There is disappointing news from Paris about one of the more exciting opera productions on the schedule of the Opéra national de Paris this fall, Paul Dukas's Ariane et Barbe-Bleue. Although she was looking forward to this production very much, Marie-Aude Roux has utterly trashed it in her review (Un "Ariane et Barbe-Bleue" filandreux, September 15) for Le Monde (my translation):
What a disappointment! We awaited this new production of Ariane et Barbe-Bleue with impatience, happy that the Opéra de Paris had finally revived Paul Dukas's only opera, last mounted in 1975 at the Palais-Garnier. How to begin describing this trilogy of regret? The voices: let us say that, even though well supported by her nurse, the Swiss mezzo Julia Juon, Deborah Polaski was not a very good Ariane. The vibrato was wide, the intonation flat, and the diction barely understandable as soon as the role stretched into the upper range. One small tip of the hat to the Moldavian mezzo Diana Axentii as Sélysette, who made an error-free debut out of the Atelier lyrique de l'Opéra.Oh, dear. Lest we think it is Mme. Roux overreacting, other reviews are equally negative about the same things. Didier van Moere also criticized the conception of Ariane and her nurse as female detectives (Roux likened them to Agatha Christie's Miss Marple), out to uncover the mystery of Bluebeard. As van Moere puts it, "At least when [Marthaler] massacres an opera, he does it with ideas worked out mercilessly to their conclusion, a meticulous exploitation of space and a thoroughly explored direction of acting. Here, nothing is completed. Anna Viebrock has killed the mystery by a poorly digested naturalism." Nothing from Le Figaro yet.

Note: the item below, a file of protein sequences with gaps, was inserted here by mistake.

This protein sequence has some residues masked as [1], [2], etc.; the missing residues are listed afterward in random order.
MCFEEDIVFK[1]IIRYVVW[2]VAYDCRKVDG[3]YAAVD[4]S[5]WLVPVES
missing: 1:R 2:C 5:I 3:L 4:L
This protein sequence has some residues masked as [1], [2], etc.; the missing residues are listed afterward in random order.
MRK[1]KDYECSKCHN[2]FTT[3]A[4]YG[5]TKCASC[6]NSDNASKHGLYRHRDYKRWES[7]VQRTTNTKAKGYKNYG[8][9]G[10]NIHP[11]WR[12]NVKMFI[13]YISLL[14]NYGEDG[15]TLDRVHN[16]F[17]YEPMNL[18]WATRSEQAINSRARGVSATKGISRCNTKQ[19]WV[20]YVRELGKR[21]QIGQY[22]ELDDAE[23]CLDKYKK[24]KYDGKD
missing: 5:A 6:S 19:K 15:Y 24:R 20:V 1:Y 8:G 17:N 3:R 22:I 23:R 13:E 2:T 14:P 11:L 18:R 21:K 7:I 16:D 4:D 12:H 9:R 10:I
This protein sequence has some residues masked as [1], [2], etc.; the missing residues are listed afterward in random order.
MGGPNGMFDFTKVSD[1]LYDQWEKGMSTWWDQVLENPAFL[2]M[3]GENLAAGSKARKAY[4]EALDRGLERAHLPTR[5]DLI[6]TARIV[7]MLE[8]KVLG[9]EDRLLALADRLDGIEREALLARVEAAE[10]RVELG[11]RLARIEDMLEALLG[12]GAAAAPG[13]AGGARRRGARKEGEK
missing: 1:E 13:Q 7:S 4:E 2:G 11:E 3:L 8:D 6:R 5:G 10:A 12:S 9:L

Let's talk about the orchestra. On the beautiful Maeterlinck libretto, Dukas wrote music that was colorful, sensuous, expressive, descriptive in a good way (the overture of the doors and the shimmering of jewels, amethysts, sapphires, pearls, emeralds, rubies, diamonds). Must Sylvain Cambreling therefore conduct it with such triviality that, in the end, he leaves us with a dry and streaky score? Finally, the direction. Since 1993, Anna Viebrock has been one of the regular collaborators of the Swiss director Christoph Marthaler, more precisely, his costume and set designer. What follows proves that people never change. In an accursed "Marthalerien" set, a huge cage with glass partitions, somewhere between asylum, office, and study, with neon light (of course), Bluebeard's wives, variously lying down, seated, or standing, appear and disappear.